November 12, 2019 10:36
The Japanese Foreign Ministry in a startling claim says Korea agreed not to use the term "sex slaves" for women forced into military brothels for the Japanese in World War II.
In its Diplomatic Bluebook 2019 published Monday, the ministry writes the term should not be used to label the victims because the expression "contradicts the facts."
"This point was confirmed with [Korea] on the occasion of the Japan-[Korea] Agreement in December 2015 and the expression 'sex slaves' is not used in the agreement," the document adds.
The dubious deal, struck by the Park Geun-hye administration, set up a compensation fund for the victims but let Japan off without admitting official responsibility. It was effectively scrapped by the current government because the victims had not been consulted and some parts had been kept secret.
But the Korean Foreign Ministry on Monday denied that even the Park administration agreed to avoid the term, saying the 2015 agreement only states that Japan "hopes" that Korea would not use it in the future.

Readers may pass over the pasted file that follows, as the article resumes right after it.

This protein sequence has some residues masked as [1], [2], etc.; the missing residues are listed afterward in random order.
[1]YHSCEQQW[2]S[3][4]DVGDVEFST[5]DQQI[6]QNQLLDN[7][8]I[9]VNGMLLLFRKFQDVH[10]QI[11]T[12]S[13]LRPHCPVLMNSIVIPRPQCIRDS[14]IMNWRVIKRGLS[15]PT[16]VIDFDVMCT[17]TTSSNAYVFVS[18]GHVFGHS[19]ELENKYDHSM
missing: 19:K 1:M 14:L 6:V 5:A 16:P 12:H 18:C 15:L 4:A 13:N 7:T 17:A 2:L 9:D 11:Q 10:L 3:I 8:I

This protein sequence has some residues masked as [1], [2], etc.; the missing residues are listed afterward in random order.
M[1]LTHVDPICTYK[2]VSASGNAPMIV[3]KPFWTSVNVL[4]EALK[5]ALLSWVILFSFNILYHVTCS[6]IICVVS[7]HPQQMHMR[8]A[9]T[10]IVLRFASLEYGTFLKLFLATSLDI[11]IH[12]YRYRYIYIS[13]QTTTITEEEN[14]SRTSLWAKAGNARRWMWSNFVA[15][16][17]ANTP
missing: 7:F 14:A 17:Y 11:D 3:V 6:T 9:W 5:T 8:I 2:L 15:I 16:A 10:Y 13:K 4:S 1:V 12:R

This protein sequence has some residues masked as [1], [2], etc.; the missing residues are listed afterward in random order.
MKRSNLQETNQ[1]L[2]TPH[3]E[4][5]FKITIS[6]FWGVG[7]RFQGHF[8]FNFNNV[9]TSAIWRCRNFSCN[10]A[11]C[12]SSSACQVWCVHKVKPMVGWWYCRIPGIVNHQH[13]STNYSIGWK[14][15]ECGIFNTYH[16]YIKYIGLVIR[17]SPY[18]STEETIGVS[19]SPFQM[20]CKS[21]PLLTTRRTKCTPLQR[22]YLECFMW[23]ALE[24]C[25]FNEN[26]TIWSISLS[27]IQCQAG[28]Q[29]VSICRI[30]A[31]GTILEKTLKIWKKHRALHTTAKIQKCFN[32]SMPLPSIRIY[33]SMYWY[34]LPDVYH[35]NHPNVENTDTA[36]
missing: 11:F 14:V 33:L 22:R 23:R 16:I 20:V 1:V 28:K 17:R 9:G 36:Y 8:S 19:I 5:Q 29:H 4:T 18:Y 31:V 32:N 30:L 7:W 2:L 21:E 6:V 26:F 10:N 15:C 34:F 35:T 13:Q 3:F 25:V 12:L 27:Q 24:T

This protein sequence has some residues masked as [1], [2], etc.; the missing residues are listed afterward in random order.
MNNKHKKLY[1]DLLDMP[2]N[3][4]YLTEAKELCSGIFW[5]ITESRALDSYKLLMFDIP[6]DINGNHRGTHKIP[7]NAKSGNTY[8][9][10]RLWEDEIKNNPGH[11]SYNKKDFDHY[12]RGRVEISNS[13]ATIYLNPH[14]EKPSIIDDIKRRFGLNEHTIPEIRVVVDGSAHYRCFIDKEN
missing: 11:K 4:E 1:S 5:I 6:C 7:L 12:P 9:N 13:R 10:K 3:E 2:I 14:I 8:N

But it appears that Korea did agree to some kind of fudge. At the time, Korean officials repeatedly pointed out that the official term is "comfort women victims," after the common Japanese euphemism.
The UN Human Rights Committee has advised that the victims should be referred to as "enforced sex slaves."
Tokyo has engaged in extraordinary contortions to find euphemisms for its wartime atrocities and their victims, and the Japanese press has by and large obediently fallen into line. The official position is that the sex slaves were rounded up by independent contractors but the Imperial Army itself was innocent of the practice.
A wealth of historical documents contradicts that claim.
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